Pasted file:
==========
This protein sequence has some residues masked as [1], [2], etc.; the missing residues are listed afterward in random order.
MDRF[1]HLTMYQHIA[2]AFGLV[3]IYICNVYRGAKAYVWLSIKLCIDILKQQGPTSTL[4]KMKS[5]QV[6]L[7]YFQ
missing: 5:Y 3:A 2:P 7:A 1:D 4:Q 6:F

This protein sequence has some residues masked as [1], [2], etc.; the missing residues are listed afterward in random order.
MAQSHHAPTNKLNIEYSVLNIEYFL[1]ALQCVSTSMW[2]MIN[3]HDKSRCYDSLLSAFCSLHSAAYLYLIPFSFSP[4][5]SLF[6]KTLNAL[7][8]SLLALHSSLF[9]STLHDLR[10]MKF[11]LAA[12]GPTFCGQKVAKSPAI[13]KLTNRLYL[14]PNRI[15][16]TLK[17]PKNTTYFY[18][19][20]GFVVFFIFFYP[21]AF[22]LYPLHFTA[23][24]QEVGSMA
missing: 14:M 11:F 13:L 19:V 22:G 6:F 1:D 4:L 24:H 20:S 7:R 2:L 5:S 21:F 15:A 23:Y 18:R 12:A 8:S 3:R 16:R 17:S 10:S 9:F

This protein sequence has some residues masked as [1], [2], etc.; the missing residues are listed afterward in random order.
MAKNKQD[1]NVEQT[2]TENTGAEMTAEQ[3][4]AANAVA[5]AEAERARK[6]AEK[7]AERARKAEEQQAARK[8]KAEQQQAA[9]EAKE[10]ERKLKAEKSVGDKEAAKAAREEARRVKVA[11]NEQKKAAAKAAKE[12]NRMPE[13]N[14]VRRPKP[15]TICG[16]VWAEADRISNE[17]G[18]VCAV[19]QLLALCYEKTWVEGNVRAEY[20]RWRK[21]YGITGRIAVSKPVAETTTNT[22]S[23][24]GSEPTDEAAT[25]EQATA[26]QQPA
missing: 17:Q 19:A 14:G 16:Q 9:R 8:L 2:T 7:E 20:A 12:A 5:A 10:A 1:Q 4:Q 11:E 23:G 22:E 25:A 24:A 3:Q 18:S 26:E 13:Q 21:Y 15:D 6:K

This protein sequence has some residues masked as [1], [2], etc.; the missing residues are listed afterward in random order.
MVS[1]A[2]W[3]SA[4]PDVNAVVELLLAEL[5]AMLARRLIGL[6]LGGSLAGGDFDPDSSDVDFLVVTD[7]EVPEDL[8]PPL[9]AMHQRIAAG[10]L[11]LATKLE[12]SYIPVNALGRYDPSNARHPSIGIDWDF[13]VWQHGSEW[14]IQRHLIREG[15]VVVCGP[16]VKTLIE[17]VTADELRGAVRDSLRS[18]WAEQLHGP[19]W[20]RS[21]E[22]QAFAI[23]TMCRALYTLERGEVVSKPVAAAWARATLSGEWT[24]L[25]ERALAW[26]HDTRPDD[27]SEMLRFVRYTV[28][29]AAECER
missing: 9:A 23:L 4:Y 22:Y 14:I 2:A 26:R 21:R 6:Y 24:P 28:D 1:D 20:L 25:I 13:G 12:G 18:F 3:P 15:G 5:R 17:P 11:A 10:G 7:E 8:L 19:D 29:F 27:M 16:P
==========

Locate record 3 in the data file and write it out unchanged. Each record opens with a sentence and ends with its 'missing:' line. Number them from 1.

This protein sequence has some residues masked as [1], [2], etc.; the missing residues are listed afterward in random order.
MAKNKQD[1]NVEQT[2]TENTGAEMTAEQ[3][4]AANAVA[5]AEAERARK[6]AEK[7]AERARKAEEQQAARK[8]KAEQQQAA[9]EAKE[10]ERKLKAEKSVGDKEAAKAAREEARRVKVA[11]NEQKKAAAKAAKE[12]NRMPE[13]N[14]VRRPKP[15]TICG[16]VWAEADRISNE[17]G[18]VCAV[19]QLLALCYEKTWVEGNVRAEY[20]RWRK[21]YGITGRIAVSKPVAETTTNT[22]S[23][24]GSEPTDEAAT[25]EQATA[26]QQPA
missing: 17:Q 19:A 14:G 16:Q 9:R 8:L 2:T 7:E 20:A 12:A 5:A 10:A 1:Q 4:Q 11:E 23:G 22:E 25:A 24:A 3:Q 18:S 26:E 13:Q 21:Y 15:D 6:K